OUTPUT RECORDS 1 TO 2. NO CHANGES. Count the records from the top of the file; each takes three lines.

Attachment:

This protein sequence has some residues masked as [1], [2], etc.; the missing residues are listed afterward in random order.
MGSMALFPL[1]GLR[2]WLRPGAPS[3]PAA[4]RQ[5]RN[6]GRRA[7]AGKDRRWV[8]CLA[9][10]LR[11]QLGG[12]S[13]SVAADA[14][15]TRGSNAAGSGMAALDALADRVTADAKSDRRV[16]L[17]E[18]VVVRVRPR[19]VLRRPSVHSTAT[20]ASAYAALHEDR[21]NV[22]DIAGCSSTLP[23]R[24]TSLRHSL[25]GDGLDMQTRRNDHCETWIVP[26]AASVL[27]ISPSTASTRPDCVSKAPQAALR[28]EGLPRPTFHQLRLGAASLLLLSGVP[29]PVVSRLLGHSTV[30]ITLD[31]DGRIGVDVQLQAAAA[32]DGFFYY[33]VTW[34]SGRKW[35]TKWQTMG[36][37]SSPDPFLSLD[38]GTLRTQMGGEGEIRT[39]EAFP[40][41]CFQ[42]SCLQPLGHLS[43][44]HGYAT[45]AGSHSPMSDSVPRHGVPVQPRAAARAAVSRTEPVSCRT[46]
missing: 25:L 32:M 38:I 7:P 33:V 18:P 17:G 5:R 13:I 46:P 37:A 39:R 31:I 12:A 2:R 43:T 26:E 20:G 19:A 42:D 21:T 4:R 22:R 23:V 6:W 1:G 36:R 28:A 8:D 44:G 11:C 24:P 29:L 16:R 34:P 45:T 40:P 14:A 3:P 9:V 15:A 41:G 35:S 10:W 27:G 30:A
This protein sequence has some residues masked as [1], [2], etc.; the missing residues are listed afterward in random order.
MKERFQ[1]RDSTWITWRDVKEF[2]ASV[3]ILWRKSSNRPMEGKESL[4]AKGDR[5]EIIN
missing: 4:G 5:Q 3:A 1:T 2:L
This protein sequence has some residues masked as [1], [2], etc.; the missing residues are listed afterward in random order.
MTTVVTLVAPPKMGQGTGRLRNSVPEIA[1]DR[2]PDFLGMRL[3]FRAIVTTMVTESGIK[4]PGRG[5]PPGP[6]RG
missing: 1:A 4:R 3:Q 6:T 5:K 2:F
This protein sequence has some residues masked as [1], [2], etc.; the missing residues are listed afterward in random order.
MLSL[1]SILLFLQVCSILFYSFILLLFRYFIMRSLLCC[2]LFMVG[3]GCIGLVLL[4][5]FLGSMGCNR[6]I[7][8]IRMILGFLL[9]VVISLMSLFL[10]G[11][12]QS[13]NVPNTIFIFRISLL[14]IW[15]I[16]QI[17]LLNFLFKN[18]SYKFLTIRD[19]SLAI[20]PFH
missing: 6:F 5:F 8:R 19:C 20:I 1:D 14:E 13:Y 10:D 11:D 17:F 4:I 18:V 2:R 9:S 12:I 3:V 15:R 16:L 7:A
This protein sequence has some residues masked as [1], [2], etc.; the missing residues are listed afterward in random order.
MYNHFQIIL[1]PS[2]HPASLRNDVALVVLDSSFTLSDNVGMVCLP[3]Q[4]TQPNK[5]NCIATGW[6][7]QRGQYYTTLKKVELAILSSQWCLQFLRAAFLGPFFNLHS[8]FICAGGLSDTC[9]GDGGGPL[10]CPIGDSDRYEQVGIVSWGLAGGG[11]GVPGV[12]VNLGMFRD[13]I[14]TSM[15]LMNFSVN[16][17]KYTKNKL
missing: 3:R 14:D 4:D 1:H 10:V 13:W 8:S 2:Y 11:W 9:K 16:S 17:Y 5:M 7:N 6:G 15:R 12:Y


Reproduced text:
This protein sequence has some residues masked as [1], [2], etc.; the missing residues are listed afterward in random order.
MGSMALFPL[1]GLR[2]WLRPGAPS[3]PAA[4]RQ[5]RN[6]GRRA[7]AGKDRRWV[8]CLA[9][10]LR[11]QLGG[12]S[13]SVAADA[14][15]TRGSNAAGSGMAALDALADRVTADAKSDRRV[16]L[17]E[18]VVVRVRPR[19]VLRRPSVHSTAT[20]ASAYAALHEDR[21]NV[22]DIAGCSSTLP[23]R[24]TSLRHSL[25]GDGLDMQTRRNDHCETWIVP[26]AASVL[27]ISPSTASTRPDCVSKAPQAALR[28]EGLPRPTFHQLRLGAASLLLLSGVP[29]PVVSRLLGHSTV[30]ITLD[31]DGRIGVDVQLQAAAA[32]DGFFYY[33]VTW[34]SGRKW[35]TKWQTMG[36][37]SSPDPFLSLD[38]GTLRTQMGGEGEIRT[39]EAFP[40][41]CFQ[42]SCLQPLGHLS[43][44]HGYAT[45]AGSHSPMSDSVPRHGVPVQPRAAARAAVSRTEPVSCRT[46]
missing: 25:L 32:M 38:I 7:P 33:V 18:P 17:G 5:R 13:I 46:P 37:A 39:R 31:I 12:A 2:R 43:T 26:E 20:G 19:A 42:D 21:T 4:R 22:R 23:V 6:W 1:G 36:R 28:A 8:D 44:G 11:C 24:P 29:L 16:R 34:P 45:T 40:P 14:A 3:P 9:V 15:A 41:G 35:S 10:W 27:G 30:A
This protein sequence has some residues masked as [1], [2], etc.; the missing residues are listed afterward in random order.
MKERFQ[1]RDSTWITWRDVKEF[2]ASV[3]ILWRKSSNRPMEGKESL[4]AKGDR[5]EIIN
missing: 4:G 5:Q 3:A 1:T 2:L